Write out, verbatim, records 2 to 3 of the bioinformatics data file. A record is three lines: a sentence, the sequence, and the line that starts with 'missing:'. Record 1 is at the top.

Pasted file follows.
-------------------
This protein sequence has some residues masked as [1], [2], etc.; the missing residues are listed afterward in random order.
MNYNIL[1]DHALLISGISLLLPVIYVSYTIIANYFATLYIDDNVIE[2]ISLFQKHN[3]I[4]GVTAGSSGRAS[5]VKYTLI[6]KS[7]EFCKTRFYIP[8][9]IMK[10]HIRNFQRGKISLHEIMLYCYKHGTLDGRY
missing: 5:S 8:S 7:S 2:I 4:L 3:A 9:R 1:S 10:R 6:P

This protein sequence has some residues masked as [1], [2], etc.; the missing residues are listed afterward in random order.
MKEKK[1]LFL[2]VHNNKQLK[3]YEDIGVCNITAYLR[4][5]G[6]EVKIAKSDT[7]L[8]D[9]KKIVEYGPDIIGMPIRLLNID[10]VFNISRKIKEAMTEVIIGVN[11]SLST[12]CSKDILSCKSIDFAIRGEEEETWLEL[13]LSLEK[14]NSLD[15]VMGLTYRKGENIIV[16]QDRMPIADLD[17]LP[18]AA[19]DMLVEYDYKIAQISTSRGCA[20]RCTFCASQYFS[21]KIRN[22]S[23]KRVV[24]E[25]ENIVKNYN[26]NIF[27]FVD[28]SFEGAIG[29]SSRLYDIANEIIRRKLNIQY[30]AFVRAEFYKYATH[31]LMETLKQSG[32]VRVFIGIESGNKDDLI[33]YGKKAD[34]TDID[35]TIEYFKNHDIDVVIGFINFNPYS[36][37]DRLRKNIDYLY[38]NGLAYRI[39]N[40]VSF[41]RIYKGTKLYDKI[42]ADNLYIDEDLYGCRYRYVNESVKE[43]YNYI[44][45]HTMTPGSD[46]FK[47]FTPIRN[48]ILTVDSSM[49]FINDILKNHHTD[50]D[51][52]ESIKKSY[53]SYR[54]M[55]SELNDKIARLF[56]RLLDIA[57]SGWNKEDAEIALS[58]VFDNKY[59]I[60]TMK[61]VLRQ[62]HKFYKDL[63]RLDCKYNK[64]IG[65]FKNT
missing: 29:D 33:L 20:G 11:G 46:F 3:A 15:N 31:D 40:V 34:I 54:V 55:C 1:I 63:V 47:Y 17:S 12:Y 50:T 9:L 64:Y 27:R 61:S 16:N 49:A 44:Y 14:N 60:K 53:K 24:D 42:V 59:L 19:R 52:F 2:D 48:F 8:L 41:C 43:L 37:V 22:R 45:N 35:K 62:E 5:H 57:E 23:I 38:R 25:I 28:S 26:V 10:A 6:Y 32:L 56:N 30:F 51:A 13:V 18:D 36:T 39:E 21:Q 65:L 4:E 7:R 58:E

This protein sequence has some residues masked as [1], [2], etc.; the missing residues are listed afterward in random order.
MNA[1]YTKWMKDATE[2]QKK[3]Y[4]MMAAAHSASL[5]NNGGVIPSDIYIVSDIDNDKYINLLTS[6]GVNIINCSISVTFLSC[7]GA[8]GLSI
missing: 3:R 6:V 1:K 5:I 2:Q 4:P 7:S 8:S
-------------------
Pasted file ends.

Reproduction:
This protein sequence has some residues masked as [1], [2], etc.; the missing residues are listed afterward in random order.
MKEKK[1]LFL[2]VHNNKQLK[3]YEDIGVCNITAYLR[4][5]G[6]EVKIAKSDT[7]L[8]D[9]KKIVEYGPDIIGMPIRLLNID[10]VFNISRKIKEAMTEVIIGVN[11]SLST[12]CSKDILSCKSIDFAIRGEEEETWLEL[13]LSLEK[14]NSLD[15]VMGLTYRKGENIIV[16]QDRMPIADLD[17]LP[18]AA[19]DMLVEYDYKIAQISTSRGCA[20]RCTFCASQYFS[21]KIRN[22]S[23]KRVV[24]E[25]ENIVKNYN[26]NIF[27]FVD[28]SFEGAIG[29]SSRLYDIANEIIRRKLNIQY[30]AFVRAEFYKYATH[31]LMETLKQSG[32]VRVFIGIESGNKDDLI[33]YGKKAD[34]TDID[35]TIEYFKNHDIDVVIGFINFNPYS[36][37]DRLRKNIDYLY[38]NGLAYRI[39]N[40]VSF[41]RIYKGTKLYDKI[42]ADNLYIDEDLYGCRYRYVNESVKE[43]YNYI[44][45]HTMTPGSD[46]FK[47]FTPIRN[48]ILTVDSSM[49]FINDILKNHHTD[50]D[51][52]ESIKKSY[53]SYR[54]M[55]SELNDKIARLF[56]RLLDIA[57]SGWNKEDAEIALS[58]VFDNKY[59]I[60]TMK[61]VLRQ[62]HKFYKDL[63]RLDCKYNK[64]IG[65]FKNT
missing: 29:D 33:L 20:G 11:G 46:F 3:A 15:N 31:D 40:V 34:I 54:V 55:C 1:I 63:V 47:Y 17:S 12:Y 50:T 9:L 64:Y 27:R 61:S 16:N 49:A 44:Y 14:N 60:K 53:K 24:D 42:V 59:L 19:R 52:F 2:D 48:F 8:L 41:C 43:L 37:V 22:R 45:N 35:K 62:E 5:H 57:E 23:I 38:R 25:I 28:S 26:V 10:A 6:Y 32:L 56:N 30:F 51:A 13:V 18:D 36:T 39:E 21:Q 65:L 4:E 7:R 58:E

This protein sequence has some residues masked as [1], [2], etc.; the missing residues are listed afterward in random order.
MNA[1]YTKWMKDATE[2]QKK[3]Y[4]MMAAAHSASL[5]NNGGVIPSDIYIVSDIDNDKYINLLTS[6]GVNIINCSISVTFLSC[7]GA[8]GLSI
missing: 3:R 6:V 1:K 5:I 2:Q 4:P 7:S 8:S